david, an old friend of mine, drove me around the hometown a bit last week, with no real purpose but to catch up and see if i can capture any good shots around Rockville. it was a good time, and much needed after a few months of feeling a little erratic in my work and personal life.
and all of this is really to say that i’ve been encountering some roadblocks lately and maybe i’ve run out of things to say in a creative sense but this recent visit back home showed me that’s not true. there are details or aspects that are different each time i physically capture an image, but ultimately it’s the same feelings, the same perspectives, the same emotions every time in my work.
if anything, i’m reinvigorated
“The reason we struggle with insecurity is because we compare our behind the scenes with everyone else’s highlight reel.”
i was talking to a friend about this quote recently, and it’s absurdly relevant in this day and age. it’s so easy to lose yourself in the endless stream of content made by people far more talented than you, who seemingly have their shit together. your appreciation for beautiful work always outpaces your ability, and it’s hard not to judge yourself harshly amid the crushing chaos of meticulously curated content.
i am often filled with doubts about my work, and the idea that if i’m not creating amazing content at all hours of day, then i’m washed up and my time has passed. but i have to remind myself that i am not those other people, nor will i ever be. and as long as i can imbue my work with elements of myself and my values, then that’s all that really matters. if my work can make real connections with other people, then that’s beautiful in it of itself.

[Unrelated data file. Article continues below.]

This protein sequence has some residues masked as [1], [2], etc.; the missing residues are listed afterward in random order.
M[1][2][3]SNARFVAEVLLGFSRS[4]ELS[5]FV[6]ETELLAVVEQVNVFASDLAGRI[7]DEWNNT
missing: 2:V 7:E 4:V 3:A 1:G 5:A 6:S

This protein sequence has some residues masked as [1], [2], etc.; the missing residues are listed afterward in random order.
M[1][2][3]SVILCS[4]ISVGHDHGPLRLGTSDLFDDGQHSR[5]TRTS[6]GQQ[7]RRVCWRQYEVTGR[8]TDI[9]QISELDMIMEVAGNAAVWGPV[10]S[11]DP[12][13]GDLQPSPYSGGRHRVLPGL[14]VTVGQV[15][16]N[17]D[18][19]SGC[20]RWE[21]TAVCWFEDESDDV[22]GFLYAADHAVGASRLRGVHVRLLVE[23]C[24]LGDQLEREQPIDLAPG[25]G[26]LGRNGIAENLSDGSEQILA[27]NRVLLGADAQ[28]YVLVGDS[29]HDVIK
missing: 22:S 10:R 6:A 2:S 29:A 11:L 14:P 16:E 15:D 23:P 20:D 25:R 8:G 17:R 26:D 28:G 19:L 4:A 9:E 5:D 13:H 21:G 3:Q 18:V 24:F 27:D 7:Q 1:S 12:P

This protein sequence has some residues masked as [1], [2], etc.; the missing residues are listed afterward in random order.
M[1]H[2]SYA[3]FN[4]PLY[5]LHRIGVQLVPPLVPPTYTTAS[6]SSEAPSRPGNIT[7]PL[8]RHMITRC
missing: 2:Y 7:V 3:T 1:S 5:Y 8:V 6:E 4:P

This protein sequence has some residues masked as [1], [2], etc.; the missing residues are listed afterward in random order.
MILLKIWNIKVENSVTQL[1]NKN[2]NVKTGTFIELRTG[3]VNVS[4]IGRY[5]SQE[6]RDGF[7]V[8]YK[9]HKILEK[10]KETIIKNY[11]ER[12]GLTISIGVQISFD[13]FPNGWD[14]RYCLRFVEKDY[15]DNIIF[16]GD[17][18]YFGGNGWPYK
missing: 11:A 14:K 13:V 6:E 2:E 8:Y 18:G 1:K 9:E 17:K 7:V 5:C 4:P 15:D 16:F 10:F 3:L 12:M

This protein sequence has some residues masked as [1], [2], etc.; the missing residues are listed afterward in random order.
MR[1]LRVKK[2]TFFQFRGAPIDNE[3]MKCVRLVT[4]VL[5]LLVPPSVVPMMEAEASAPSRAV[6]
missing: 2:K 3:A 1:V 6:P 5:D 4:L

i think it’s important to remember that everyone supports your creative endeavors when they have the time, opportunity and inclination and the fact that it happens at all is wholly beautiful.
when i see beautiful work from talented artists, my reaction is no longer self-loathing. it’s alright to be a little jealous - as long as that jealousy does not fuel loathing - and is instead used as a catalyst for growth.
i love everyone that makes shit - whether you’re a writer, painter, sculptor, ANY creative - for even trying to tap into the occasional magic.
shot my first roll of film. and let me tell you, I get it. I understand why people still swear by film photography in the age of digital cameras.
sure, I had to wait a bit to see the final product, but that taught me patience.
sure, I had a limited amount of physical film to use, but that taught me how to shoot with intent.
sure, I totally screwed up my settings and focus in a few shots, but that taught me that I still have a lot to learn and master
even though this isn’t my best work, it’s reigniting a lot of creative possibilities within me and I can’t wait to focus on developing my work in the new year.
if you’re to ask me what the theme of 2019 is for my photography, it’s this: back-to-basics.
enjoy these shots, I can’t wait to look back on these and see how much I’ve improved down the line
[for all you nerds out there, this was shot on a Nikon Fe2 with a 50 mm lens and Portra 400 film]
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